The supervised use of medicinal cannabis is safe and effective at relieving pain and reducing chemotherapy-induced nausea and vomiting in cancer patients, an increasing body of research data shows.
In a new feature issue of the European Journal of Internal Medicine, researchers revised the current data on cannabis and derived products in medicine and proposed further research to strengthen the evidence for its use in standard medical practice.
“We feel it is absolutely imperative to not only present the current state of affairs, but also propose the development of the scientific research program within the paradigm of evidence-based medicine,” professor Victor Novack, guest editor of the special issue and a professor at Ben-Gurion University of the Negev in Israel, said in a press release.
“Our ultimate aim should be to scientifically establish the actual place of medical cannabis derived products in the modern medical arsenal,” he added.
While cannabis has long been used for pain relief and as a sleep aid, among other purposes, research on its effects has been hampered by legal restrictions.
The new issue presents data from two major studies that looked at the use of cannabis in cancer patients and the elderly. It includes a comprehensive overview of the effects of cannabis, as well as regulations, ethics, and practical use.
In the study, “Prospective analysis of safety and efficacy of medical cannabis in large unselected population of patients with cancer,” Novack and colleagues analyzed data from of 2,970 cancer patients who received medical cannabis between 2015 and 2017.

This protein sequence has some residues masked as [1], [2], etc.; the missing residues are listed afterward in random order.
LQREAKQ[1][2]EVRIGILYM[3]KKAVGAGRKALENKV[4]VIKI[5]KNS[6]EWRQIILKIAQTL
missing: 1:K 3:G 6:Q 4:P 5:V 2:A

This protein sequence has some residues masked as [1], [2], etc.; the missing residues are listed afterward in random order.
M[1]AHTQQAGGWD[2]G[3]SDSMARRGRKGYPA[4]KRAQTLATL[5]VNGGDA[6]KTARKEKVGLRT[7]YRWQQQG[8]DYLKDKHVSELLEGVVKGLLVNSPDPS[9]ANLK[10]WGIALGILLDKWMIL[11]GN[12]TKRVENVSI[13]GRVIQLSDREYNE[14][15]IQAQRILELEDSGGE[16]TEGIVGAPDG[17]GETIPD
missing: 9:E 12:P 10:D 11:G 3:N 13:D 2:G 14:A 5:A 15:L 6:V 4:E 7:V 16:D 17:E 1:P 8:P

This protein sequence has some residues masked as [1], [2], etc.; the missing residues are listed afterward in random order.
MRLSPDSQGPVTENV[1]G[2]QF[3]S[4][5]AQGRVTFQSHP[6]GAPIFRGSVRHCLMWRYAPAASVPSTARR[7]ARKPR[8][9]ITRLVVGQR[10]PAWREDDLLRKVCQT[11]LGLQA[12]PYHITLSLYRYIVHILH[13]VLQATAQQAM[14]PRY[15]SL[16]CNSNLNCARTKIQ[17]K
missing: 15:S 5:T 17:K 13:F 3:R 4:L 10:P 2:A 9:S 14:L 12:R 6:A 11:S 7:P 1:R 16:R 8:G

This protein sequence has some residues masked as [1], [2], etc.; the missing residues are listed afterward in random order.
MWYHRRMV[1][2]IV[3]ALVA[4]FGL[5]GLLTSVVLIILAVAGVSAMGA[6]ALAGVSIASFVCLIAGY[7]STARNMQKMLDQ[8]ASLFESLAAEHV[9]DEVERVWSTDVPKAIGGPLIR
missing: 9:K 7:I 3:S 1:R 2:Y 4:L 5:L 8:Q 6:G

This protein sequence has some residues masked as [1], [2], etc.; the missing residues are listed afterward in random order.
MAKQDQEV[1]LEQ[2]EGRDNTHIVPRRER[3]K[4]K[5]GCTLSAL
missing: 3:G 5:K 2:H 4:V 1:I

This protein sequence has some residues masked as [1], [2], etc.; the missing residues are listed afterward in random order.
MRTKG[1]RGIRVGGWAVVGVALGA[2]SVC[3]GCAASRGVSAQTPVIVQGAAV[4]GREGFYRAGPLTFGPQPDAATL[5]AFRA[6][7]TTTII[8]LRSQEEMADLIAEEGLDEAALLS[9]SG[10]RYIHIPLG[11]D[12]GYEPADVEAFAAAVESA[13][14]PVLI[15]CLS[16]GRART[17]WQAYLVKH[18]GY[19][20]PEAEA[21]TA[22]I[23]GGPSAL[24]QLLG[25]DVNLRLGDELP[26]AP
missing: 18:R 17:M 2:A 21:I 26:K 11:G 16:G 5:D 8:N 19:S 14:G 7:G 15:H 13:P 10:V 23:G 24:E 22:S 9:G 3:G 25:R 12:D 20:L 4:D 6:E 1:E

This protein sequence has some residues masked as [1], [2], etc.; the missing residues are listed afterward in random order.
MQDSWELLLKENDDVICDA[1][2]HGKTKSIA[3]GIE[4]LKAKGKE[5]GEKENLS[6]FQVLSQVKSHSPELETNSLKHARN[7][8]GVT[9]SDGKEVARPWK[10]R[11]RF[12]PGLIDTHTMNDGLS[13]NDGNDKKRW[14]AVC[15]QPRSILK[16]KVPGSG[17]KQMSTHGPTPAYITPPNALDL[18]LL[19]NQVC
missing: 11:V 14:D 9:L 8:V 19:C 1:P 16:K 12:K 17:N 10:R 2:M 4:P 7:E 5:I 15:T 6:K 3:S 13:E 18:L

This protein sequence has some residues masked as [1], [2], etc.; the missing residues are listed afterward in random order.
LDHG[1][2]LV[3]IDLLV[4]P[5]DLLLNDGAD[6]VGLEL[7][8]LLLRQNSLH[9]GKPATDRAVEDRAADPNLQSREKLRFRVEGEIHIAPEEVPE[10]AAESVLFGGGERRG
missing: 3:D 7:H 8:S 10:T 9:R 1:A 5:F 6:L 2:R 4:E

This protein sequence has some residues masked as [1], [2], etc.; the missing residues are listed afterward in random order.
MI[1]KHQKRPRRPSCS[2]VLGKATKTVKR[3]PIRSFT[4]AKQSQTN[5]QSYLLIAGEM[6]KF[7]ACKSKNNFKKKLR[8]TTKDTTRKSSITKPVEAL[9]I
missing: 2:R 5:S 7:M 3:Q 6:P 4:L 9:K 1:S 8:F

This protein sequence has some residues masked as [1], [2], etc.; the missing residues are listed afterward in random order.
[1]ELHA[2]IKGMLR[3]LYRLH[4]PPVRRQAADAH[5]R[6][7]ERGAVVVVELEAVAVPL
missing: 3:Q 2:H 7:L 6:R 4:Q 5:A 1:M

Treatment was administered to help patients overcome sleep problems and relieve pain. Among the 1,211 patients who were still receiving medical cannabis at six months, 96 percent reported an improvement in their condition.
In another study, “Epidemiological characteristics, safety and efficacy of medical cannabis in the elderly,” researchers found that cannabis was safe and effective at relieving pain and was linked to a decrease in the use of other therapeutics, such as opioids.
“Gathering more evidence-based data, including data from double-blind randomized-controlled trials, in this special population is imperative,” researchers wrote.
Professor Donald Abrams, from the University of California San Francisco, wrote an update of a recent review by the National Academies of Sciences, Engineering and Medicine called “The Health Effects of Cannabis and Cannabinoids.”
The report included 10,000 scientific abstracts and concluded that “there was conclusive or substantial evidence that Cannabis or cannabinoids [the active agents that confer the medical properties of cannabis] are effective for the treatment of pain in adults; chemotherapy-induced nausea and vomiting and spasticity associated with multiple sclerosis.”
The report also highlighted the multiple barriers to research in cannabis in the U.S. that hamper evidence for its medical use, with doctors lacking enough understanding to advise treatment dosage and use.
Recognizing this caveat in clinician training, the special issue includes a review that gives practical guidance related to the administration and dosing of medical cannabis.
“This Medical Cannabis special issue covers everything you wanted to know about medical cannabis,” Novack said.
“We hope that it will provide physicians with a contemporary summary of different aspects related to the medical cannabis and guide the choice of an appropriate for the indications where the evidence is sufficient to initiate the treatment. We also hope the articles will facilitate the conversation on the future of medical cannabis research and its accommodation into mainstream medicine,” he said.